Introducing the winners of The Scientist’s annual Top 10 Innovations competition. From an optofluidics platform and a mass photometer to a wireless glucose monitor and breath biopsy probes, these new products made 2019 a transformative year in both laboratory and clinical life science.
NEW YORK (PRWEB) DECEMBER 01, 2019
Each year The Scientist strives to identify the latest and greatest tools, technologies, and techniques to hit the life-science landscape. For more than a decade, our expert panels of independent judges have weighed submissions of innovative products speeding work in laboratories and facilitating biological discovery. This year’s crop of entries to The Scientist’s Top 10 Innovations contest reaffirmed that the pace of technological advancement in biology shows no signs of slowing. “In 2019, not only do we highlight products that build on established methods as the year’s Top 10 Innovations, we celebrate unique contributions that break new conceptual ground in life science,” says Editor-in-Chief Bob Grant. “For example, the latest long-read sequencer and a freshly tweaked CRISPR reagent take their place on the list along with a mass photometry device and an optofluidic platform.”
The winners of The Scientist’s Top 10 Innovations of 2019 contest are:
1) Refeyn One (Refeyn) – This mass photometry device measures the weight of single molecules by the way they scatter light, facilitating rapid sample analysis.
2) Janus Bases (NeuBase) – Company researchers are using Janus bases to develop short oligonucleotide drugs that are highly target-specific.
3) Lightning optofluidic platform (Berkeley Lights) – The Lightning optofluidic platform enables researchers to study the behaviors of single cells within a defined time period by recording video of them throughout the data collection process.
4) Sequel II (PacBio) – This technology, the latest incarnation of a sequencer that previously won a spot in the Top 10 Innovations, generates about eight times as much data as its predecessor.
5) CX-A (Nanolive) – The CX-A is an automated, non-invasive live-cell imaging microscope that reconstructs three-dimensional images of cells and cellular organelles based on how they refract light in 96-well plates.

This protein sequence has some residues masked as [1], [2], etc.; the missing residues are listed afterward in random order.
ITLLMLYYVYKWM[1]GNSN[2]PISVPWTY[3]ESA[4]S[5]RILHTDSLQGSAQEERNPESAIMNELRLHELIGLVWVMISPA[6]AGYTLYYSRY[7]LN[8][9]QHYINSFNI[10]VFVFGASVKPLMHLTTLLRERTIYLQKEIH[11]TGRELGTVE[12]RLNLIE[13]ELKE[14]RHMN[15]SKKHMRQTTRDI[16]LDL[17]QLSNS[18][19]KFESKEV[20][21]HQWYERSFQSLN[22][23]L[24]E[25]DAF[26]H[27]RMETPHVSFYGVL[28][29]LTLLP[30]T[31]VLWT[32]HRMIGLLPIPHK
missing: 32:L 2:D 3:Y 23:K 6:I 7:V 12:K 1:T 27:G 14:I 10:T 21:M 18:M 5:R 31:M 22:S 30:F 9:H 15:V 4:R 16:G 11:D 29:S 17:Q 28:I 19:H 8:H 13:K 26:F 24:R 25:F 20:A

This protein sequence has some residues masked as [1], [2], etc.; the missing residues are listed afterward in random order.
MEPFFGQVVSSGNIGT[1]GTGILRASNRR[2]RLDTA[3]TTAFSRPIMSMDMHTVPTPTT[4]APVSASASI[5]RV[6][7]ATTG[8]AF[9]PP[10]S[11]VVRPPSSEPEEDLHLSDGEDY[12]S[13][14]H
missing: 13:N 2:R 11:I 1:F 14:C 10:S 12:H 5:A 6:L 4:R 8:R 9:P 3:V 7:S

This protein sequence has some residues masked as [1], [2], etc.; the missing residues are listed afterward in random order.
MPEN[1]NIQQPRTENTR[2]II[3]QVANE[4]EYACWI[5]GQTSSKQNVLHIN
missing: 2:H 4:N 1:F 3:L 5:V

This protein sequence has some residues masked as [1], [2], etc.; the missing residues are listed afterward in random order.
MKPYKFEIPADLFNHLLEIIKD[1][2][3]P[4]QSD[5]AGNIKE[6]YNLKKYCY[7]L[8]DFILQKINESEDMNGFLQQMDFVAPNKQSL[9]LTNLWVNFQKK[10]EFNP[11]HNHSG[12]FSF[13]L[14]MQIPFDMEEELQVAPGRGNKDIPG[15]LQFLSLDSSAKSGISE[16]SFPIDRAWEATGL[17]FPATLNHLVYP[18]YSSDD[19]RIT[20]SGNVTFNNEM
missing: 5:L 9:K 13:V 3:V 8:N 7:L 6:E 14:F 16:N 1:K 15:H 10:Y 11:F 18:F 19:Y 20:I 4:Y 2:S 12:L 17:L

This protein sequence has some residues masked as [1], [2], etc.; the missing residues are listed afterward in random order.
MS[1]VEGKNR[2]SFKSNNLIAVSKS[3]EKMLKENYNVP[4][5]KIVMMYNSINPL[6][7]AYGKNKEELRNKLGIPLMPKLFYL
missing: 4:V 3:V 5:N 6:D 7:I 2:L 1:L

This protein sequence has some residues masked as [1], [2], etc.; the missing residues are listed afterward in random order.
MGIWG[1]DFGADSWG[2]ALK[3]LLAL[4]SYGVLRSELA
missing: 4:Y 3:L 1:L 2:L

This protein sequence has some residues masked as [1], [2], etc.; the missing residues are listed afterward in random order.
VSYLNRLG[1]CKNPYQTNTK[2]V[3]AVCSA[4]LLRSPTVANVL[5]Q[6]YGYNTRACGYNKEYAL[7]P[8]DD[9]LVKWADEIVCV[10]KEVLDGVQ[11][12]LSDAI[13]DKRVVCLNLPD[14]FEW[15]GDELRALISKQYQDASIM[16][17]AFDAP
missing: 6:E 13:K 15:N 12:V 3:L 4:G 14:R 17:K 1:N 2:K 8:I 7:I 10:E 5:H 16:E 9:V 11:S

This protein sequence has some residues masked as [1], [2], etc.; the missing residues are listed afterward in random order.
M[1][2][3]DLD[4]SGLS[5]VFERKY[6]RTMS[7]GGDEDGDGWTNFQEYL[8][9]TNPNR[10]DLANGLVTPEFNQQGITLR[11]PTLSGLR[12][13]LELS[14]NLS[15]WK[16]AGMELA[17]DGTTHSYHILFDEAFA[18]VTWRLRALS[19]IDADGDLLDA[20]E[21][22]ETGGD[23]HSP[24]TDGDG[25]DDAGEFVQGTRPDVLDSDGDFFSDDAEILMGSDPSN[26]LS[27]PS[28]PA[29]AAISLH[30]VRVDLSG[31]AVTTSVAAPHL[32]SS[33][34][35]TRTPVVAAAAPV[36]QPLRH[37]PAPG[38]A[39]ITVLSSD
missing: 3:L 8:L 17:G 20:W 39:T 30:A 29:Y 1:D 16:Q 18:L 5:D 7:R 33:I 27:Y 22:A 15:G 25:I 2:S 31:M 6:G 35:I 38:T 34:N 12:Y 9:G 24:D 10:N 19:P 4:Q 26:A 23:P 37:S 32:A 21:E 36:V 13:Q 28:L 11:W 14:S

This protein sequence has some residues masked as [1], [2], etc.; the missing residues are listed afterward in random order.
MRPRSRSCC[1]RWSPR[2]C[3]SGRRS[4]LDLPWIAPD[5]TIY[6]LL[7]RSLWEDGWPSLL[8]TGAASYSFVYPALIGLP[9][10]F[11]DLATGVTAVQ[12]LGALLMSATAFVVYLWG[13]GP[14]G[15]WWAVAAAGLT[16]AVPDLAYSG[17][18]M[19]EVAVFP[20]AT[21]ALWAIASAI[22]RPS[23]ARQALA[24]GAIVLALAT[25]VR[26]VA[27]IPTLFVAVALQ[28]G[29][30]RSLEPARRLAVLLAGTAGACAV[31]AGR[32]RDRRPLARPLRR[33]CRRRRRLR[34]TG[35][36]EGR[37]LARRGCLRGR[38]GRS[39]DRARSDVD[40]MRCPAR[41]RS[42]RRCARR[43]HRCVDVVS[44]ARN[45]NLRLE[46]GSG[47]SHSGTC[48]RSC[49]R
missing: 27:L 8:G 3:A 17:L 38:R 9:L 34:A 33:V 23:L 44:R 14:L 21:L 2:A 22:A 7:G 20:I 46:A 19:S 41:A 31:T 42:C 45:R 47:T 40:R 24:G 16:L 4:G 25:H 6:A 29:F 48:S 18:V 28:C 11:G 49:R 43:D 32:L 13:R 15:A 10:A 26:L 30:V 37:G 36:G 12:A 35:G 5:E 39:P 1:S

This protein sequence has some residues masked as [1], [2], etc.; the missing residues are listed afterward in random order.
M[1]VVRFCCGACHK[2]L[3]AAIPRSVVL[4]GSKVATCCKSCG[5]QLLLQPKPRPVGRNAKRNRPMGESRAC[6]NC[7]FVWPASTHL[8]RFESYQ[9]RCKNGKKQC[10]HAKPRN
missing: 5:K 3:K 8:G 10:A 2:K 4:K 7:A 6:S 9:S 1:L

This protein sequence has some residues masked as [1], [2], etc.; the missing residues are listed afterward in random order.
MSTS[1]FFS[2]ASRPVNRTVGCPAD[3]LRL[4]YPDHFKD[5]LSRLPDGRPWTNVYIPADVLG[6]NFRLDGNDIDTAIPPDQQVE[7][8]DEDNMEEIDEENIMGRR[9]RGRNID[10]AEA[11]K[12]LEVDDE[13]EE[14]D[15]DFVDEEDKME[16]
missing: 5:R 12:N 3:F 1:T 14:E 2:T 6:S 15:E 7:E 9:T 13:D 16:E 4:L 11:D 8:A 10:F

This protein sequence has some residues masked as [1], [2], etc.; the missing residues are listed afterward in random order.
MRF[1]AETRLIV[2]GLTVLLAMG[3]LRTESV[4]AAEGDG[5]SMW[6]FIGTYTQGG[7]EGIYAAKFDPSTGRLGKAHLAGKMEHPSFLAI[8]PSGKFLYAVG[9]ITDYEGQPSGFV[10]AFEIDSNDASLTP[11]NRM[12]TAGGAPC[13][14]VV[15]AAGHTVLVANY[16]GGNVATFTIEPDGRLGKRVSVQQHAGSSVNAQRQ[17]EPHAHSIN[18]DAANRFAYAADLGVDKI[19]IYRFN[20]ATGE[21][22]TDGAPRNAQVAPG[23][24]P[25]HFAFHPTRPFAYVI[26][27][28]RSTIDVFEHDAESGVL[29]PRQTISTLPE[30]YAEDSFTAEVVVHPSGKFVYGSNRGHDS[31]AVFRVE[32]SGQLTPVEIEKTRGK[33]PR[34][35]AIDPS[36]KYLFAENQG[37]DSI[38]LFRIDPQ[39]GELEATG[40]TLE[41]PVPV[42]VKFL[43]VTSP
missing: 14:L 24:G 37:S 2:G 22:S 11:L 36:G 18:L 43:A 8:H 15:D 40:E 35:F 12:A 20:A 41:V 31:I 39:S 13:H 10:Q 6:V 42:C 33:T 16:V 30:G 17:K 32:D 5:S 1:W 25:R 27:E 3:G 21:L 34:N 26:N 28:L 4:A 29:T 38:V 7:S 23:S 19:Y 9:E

6) FreeStyle Libre 2 (Abbott) – This glucose monitoring system frees people with diabetes from finger sticks by delivering glucose values from a sensor worn on the back of the upper arm to a reader or compatible smartphone.
7) Codex System (Akoya Biosciences) – The Codex System is a multiplexed antibody detection system that can identify the locations of up to 40 different markers in a single sample.
8) Exogenous VOC (EVOC) Probes (Owlstone Medical) – These probes have the potential to provide a quick screening tool in the health-care field and to facilitate noninvasive studies in several research areas, including liver health and disease.
9) Chromium Single Cell ATAC Solution (10X Genomics) – A droplet-based platform that allows single-cell interrogation of the chromatin using a method called ATAC-seq.
10) Edit-R all-in-one lentiviral sgRNA (Horizon Discovery) – This service provides researchers with off-the-shelf or bespoke guide RNAs packaged in plasmids or ready-to-use viral particles to conduct CRISPR genome editing in a range of species.
Congratulations to this year’s winners. Be sure to visit https://www.the-scientist.com/features/2019-top-10-innovations-66738 where you can read more about the products that earned top spots and see comments from our expert judges.
About The Scientist:
The Scientist is a publication for life-science professionals that is dedicated to covering a wide range of biological fields. The Scientist provides print and online coverage of the latest developments in the life sciences, including trends in research, new technology, news, business, and careers. It is read by leading researchers in industry and academia who value penetrating analyses and broad perspectives on life-science topics both within and beyond their areas of expertise. Written by prominent scientists and professional journalists, articles in The Scientist are concise, accurate, accessible, and entertaining.